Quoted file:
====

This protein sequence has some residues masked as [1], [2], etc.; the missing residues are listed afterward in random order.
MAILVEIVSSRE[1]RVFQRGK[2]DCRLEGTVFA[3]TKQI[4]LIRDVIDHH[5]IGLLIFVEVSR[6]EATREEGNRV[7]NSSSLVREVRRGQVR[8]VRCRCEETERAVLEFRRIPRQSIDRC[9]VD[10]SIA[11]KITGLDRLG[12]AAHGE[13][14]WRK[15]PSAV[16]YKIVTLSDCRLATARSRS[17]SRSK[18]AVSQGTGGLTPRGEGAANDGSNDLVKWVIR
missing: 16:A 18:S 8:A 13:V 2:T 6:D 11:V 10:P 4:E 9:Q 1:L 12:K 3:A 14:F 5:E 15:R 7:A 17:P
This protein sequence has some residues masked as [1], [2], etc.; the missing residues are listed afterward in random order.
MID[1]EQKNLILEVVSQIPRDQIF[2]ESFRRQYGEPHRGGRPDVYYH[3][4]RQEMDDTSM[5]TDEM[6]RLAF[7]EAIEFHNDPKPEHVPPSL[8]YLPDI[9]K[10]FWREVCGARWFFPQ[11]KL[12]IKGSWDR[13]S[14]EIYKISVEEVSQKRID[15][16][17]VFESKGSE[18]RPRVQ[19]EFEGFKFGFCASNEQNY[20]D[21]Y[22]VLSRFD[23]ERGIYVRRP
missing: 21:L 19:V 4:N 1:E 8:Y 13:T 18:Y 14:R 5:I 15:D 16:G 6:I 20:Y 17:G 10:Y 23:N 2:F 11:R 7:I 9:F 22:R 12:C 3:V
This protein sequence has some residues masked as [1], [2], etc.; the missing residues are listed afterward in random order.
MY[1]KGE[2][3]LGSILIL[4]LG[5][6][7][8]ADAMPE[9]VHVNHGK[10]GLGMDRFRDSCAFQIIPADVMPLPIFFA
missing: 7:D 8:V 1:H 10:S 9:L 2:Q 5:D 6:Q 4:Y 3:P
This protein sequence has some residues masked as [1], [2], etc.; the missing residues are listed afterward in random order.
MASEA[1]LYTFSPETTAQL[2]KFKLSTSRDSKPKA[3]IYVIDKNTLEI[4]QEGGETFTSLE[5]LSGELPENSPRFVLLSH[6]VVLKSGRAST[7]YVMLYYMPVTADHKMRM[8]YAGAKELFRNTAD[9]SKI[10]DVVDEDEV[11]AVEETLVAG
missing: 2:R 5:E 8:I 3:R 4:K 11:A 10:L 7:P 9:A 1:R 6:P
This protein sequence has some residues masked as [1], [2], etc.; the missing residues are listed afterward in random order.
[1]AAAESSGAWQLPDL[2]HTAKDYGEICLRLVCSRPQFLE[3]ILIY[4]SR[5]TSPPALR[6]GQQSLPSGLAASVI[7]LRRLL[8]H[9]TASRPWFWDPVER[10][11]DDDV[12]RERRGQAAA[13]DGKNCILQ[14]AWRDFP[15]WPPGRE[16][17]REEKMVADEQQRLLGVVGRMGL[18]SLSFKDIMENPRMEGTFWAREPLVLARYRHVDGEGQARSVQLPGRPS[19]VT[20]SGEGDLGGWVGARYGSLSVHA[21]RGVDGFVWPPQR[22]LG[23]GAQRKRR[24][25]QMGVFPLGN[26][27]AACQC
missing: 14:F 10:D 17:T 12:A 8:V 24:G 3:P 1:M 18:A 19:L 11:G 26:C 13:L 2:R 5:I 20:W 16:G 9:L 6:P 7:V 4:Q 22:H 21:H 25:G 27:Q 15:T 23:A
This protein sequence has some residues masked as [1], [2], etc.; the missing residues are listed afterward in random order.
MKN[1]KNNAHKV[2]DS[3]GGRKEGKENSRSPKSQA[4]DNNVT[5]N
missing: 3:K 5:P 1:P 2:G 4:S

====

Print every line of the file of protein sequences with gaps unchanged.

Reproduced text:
This protein sequence has some residues masked as [1], [2], etc.; the missing residues are listed afterward in random order.
MAILVEIVSSRE[1]RVFQRGK[2]DCRLEGTVFA[3]TKQI[4]LIRDVIDHH[5]IGLLIFVEVSR[6]EATREEGNRV[7]NSSSLVREVRRGQVR[8]VRCRCEETERAVLEFRRIPRQSIDRC[9]VD[10]SIA[11]KITGLDRLG[12]AAHGE[13][14]WRK[15]PSAV[16]YKIVTLSDCRLATARSRS[17]SRSK[18]AVSQGTGGLTPRGEGAANDGSNDLVKWVIR
missing: 16:A 18:S 8:A 13:V 2:T 6:D 11:V 10:P 4:E 9:Q 1:L 12:K 3:A 14:F 5:E 15:R 7:A 17:P
This protein sequence has some residues masked as [1], [2], etc.; the missing residues are listed afterward in random order.
MID[1]EQKNLILEVVSQIPRDQIF[2]ESFRRQYGEPHRGGRPDVYYH[3][4]RQEMDDTSM[5]TDEM[6]RLAF[7]EAIEFHNDPKPEHVPPSL[8]YLPDI[9]K[10]FWREVCGARWFFPQ[11]KL[12]IKGSWDR[13]S[14]EIYKISVEEVSQKRID[15][16][17]VFESKGSE[18]RPRVQ[19]EFEGFKFGFCASNEQNY[20]D[21]Y[22]VLSRFD[23]ERGIYVRRP
missing: 21:L 19:V 4:N 1:E 8:Y 13:T 18:Y 14:R 5:I 15:D 16:G 6:I 20:Y 17:G 10:Y 23:N 2:F 11:R 7:I 9:F 22:R 12:C 3:V
This protein sequence has some residues masked as [1], [2], etc.; the missing residues are listed afterward in random order.
MY[1]KGE[2][3]LGSILIL[4]LG[5][6][7][8]ADAMPE[9]VHVNHGK[10]GLGMDRFRDSCAFQIIPADVMPLPIFFA
missing: 7:D 8:V 1:H 10:S 9:L 2:Q 5:D 6:Q 4:Y 3:P
This protein sequence has some residues masked as [1], [2], etc.; the missing residues are listed afterward in random order.
MASEA[1]LYTFSPETTAQL[2]KFKLSTSRDSKPKA[3]IYVIDKNTLEI[4]QEGGETFTSLE[5]LSGELPENSPRFVLLSH[6]VVLKSGRAST[7]YVMLYYMPVTADHKMRM[8]YAGAKELFRNTAD[9]SKI[10]DVVDEDEV[11]AVEETLVAG
missing: 2:R 5:E 8:I 3:R 4:K 11:A 10:L 7:P 9:A 1:R 6:P
This protein sequence has some residues masked as [1], [2], etc.; the missing residues are listed afterward in random order.
[1]AAAESSGAWQLPDL[2]HTAKDYGEICLRLVCSRPQFLE[3]ILIY[4]SR[5]TSPPALR[6]GQQSLPSGLAASVI[7]LRRLL[8]H[9]TASRPWFWDPVER[10][11]DDDV[12]RERRGQAAA[13]DGKNCILQ[14]AWRDFP[15]WPPGRE[16][17]REEKMVADEQQRLLGVVGRMGL[18]SLSFKDIMENPRMEGTFWAREPLVLARYRHVDGEGQARSVQLPGRPS[19]VT[20]SGEGDLGGWVGARYGSLSVHA[21]RGVDGFVWPPQR[22]LG[23]GAQRKRR[24][25]QMGVFPLGN[26][27]AACQC
missing: 14:F 10:D 17:T 12:A 8:V 24:G 3:P 1:M 18:A 19:L 11:G 26:C 13:L 2:R 5:I 20:W 16:G 9:L 6:P 7:V 4:Q 22:H 21:H 25:G 27:Q 15:T 23:A
This protein sequence has some residues masked as [1], [2], etc.; the missing residues are listed afterward in random order.
MKN[1]KNNAHKV[2]DS[3]GGRKEGKENSRSPKSQA[4]DNNVT[5]N
missing: 3:K 5:P 1:P 2:G 4:S